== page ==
Second Essay piece on Ghana’s Oil Find-Solomon Elorm Allavi

I wish to share with you, my second essay on the developmental benefits of Ghana’s oil find. Enjoy!

The recent discovery of offshore oil is an opportunity for us to overcome persisting structural weaknesses in the country’s economy and thus raise Ghana’s prospects of becoming a frontrunner in African development. It is my conviction that our entry into the petroleum industry will alleviate pressure on the country’s current account, generate revenue for the fiscal account and bring a reversal of fortunes for the Cedi. A gradual transformation of Ghana’s economy lies ahead with both the fiscal deficit and the current account deficit set to be wiped out.

Ghana’s oil and gas, though new in the industry, has been noted to have great potential to boost several areas of our economic and social development agenda. The Jubilee Field in the Western Region of Ghana is estimated to hold as much as 1.8 billion barrels of oil, and output could hit 150,000 barrels per day within months of the start-up. It is our expectation that income from oil exports will significantly boost our economy.

Petroleum has numerous uses in transportation, power generation, road construction and the manufacturing industry. Petroleum is used in the form of diesel fuel, fuel oils, petrol (gasoline), Liquefied Petroleum Gas (LPG) and natural gas in transportation, power generation and in homes as domestic fuels. In the industry, petroleum products are used in some chemical processes to produce plastics. Sulphuric acid, which is a by-product of sulphur removed from crude oil is a useful industrial chemical.  Petrochemical feed stocks can be used in the manufacture of rubber fibre and lubricants. Tar, another petroleum product, has many uses including as paint additive and seal for roofing and ship hulls. From the aforementioned, it is by all means very motivating that petroleum production in our economy will bring along numerous industries with its benefits to the nation.

Designing a rule that allocates oil revenues to both productivity-enhancing investments and an oil fund is crucial to achieving shared growth and macroeconomic stability. With projected oil production of 100,000 barrels per day (bpd) earning Ghana an average of US$1.6bn a year,  the State stands to gain its revenue from the levies on production through the Royalty, Carried Interest, Paying Interest, oil entitlements, Petroleum Income Tax and the Annual Surface Rental. It is my expectation that the oil revenue will be used to improve the poor infrastructure   situation in the country. Rehabilitating and expanding the transportation networks, that is, roads, river, air, rail which will go a long way to improve the standards of living of Ghanaians through facilitating smooth movement of goods and people. Increasing investment in water and electricity supplies, educational facilities, extending the national power grid and a massive investment in industrial programmes would lead to huge gains in the economic output of the nation.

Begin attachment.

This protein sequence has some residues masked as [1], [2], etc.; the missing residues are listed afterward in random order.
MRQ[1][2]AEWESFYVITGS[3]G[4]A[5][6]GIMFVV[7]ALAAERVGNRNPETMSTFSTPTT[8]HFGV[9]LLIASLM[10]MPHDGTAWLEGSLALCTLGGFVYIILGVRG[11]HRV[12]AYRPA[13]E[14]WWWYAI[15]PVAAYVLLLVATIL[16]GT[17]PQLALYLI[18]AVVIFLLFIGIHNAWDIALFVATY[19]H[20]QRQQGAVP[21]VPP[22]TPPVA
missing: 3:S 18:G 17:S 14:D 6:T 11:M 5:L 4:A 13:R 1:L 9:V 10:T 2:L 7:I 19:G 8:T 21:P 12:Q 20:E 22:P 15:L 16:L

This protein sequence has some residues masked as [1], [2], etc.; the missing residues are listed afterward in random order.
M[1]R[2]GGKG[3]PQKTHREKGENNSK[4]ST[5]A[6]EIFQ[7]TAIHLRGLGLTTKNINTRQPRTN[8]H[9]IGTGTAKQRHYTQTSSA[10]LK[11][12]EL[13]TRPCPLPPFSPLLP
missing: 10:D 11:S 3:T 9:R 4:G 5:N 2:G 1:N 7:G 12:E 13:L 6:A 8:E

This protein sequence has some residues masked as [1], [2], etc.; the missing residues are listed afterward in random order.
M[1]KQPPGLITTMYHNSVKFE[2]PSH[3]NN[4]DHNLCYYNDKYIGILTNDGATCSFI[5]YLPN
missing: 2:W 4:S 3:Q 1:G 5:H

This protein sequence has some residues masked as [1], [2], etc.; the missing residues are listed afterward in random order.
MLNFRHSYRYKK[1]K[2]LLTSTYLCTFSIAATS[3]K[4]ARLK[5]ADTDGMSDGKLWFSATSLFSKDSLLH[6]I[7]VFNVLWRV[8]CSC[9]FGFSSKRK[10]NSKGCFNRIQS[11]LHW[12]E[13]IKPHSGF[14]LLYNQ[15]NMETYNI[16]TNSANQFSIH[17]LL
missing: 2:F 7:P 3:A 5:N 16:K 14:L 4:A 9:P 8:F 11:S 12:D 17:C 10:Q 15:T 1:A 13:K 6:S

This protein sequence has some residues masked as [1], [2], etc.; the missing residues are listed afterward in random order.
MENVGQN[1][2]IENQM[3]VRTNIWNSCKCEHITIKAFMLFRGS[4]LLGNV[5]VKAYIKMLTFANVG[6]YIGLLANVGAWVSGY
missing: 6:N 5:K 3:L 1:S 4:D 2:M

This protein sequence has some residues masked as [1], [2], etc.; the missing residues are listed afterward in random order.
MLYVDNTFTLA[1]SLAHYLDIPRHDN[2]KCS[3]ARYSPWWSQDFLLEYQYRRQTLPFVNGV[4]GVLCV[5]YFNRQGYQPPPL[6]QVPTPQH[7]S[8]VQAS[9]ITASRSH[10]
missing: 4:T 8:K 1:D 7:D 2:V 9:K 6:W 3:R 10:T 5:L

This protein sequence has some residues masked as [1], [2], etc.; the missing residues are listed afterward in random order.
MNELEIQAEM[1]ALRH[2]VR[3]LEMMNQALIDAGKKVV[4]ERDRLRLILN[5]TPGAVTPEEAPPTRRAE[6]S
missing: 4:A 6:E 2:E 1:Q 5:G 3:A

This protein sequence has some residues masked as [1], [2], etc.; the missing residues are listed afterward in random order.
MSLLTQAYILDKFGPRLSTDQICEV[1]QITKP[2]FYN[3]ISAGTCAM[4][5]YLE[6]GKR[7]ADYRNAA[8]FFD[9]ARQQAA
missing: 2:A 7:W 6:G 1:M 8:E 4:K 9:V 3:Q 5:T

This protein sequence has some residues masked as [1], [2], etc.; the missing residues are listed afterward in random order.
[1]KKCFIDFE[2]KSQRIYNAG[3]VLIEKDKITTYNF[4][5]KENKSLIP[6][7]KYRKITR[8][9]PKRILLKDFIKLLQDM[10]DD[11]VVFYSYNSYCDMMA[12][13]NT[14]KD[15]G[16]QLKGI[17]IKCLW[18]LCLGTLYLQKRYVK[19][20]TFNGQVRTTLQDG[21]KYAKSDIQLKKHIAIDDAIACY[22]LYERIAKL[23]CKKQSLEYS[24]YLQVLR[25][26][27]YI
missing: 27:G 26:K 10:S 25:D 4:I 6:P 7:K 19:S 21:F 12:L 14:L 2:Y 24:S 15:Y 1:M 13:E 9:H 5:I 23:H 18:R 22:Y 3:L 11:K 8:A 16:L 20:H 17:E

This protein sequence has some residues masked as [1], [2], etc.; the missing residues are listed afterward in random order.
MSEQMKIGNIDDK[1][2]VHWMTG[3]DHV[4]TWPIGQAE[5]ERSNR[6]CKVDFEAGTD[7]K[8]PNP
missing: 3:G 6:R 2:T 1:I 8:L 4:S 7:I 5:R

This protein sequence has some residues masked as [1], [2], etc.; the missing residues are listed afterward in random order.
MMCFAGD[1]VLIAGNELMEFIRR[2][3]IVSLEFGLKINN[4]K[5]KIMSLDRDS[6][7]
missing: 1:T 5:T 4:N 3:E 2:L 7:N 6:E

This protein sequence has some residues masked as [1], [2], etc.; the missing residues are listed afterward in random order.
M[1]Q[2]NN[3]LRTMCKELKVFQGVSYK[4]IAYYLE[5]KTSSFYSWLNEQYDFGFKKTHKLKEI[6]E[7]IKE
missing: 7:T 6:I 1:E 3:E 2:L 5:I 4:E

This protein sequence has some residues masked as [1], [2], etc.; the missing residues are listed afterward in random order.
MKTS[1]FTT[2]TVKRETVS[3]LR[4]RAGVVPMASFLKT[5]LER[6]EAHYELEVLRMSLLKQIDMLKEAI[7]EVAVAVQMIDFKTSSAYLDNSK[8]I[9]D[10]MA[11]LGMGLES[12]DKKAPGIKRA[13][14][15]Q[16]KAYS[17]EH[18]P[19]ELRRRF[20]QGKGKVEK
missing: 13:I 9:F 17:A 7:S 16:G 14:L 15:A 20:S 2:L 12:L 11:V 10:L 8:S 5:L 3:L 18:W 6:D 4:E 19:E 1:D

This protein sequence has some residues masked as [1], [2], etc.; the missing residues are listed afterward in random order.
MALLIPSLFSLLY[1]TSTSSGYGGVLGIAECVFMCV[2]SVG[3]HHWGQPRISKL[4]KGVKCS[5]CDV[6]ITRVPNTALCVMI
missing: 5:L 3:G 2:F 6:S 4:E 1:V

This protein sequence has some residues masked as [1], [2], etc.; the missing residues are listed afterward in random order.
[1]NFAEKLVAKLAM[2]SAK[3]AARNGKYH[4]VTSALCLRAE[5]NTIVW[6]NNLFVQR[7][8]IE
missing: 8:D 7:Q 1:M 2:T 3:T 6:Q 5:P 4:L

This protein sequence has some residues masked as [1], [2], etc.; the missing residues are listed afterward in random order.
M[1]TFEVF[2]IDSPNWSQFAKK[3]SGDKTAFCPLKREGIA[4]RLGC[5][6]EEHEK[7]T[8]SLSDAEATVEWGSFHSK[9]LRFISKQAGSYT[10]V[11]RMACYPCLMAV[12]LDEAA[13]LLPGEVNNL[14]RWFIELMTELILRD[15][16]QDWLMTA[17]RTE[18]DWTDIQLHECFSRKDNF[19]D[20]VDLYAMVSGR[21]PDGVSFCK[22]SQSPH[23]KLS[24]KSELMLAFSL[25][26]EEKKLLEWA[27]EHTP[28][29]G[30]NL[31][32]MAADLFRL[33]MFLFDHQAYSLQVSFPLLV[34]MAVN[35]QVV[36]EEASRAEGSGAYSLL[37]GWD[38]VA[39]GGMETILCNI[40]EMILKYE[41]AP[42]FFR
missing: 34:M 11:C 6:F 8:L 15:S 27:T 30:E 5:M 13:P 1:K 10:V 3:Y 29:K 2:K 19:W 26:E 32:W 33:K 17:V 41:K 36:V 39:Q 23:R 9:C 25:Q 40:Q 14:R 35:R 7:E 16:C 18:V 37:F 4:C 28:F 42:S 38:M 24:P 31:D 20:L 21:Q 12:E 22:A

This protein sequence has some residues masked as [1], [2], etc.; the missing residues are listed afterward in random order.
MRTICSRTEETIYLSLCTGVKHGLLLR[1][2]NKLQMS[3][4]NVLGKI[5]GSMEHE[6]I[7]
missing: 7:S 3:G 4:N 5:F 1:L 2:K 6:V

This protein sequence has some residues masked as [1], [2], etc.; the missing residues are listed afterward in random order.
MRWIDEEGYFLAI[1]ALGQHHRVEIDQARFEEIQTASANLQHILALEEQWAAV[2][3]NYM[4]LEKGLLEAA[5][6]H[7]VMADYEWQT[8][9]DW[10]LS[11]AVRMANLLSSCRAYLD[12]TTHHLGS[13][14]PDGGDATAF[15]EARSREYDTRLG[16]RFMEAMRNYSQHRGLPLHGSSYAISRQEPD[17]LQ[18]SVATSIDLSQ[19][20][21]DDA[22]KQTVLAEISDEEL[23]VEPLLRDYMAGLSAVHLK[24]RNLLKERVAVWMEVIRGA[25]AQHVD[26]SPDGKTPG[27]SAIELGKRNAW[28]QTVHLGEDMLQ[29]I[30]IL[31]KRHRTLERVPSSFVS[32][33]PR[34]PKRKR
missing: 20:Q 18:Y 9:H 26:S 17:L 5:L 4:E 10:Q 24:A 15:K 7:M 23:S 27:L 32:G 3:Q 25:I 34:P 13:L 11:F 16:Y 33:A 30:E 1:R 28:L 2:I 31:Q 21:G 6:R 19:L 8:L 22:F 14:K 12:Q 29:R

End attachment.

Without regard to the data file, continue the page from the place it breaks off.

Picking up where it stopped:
Aside the macroeconomic benefits we stand to gain from the oil and gas industry through revenues accruing to the State from the fiscal arrangements in the Petroleum Agreement, stimulated demand for local goods and services and jobs will be created as well. Some of the business services to be created include

  • Supply chain services to manage supplies to the oil fields and to the entire west African sub-region
  • Expansion and rehabilitation of the Takoradi airport
  • Helicopter and fixed wing aircraft transportation
  • Supply boats, anchor handling boats, diving vessels, et al
  • Telecommunications, weather forecasting, search and rescue
  • Real Estate-housing of numerous expatriate staff of oil companies
  • Banking and Insurance services
  • Construction opportunities

ü  Construction, installation and commissioning of offshore structures

ü  Assembling of knocked-down structures

ü  Welding and Joinery

ü  Pipeline manufacturing from steel

Ghana is poised to witness a distinct improvement in its macroeconomic fundamentals following the onset of domestic oil production from December, 2010. We believe that by 2011, real GDP growth could exceed 10.0% and deficits on the current account and fiscal account will have narrowed markedly. The oil and gas industry will help to cushion Ghana’s economy but traditional sources of revenue from cocoa, tourism, and other mineral resources should still be given more attention for the sustainability of the economy. The development of our oil fields has the potential to bring substantial benefits including a reliable and affordable power generation, foreign exchange income, and creation of jobs in the numerous industries. The oil discovery, to me, is thus a good thing for Ghana.

  4 comments for “Second Essay piece on Ghana’s Oil Find-Solomon Elorm Allavi

  1. December 27, 2011 at 9:06 pm

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  3. pastol
    January 3, 2015 at 3:21 am

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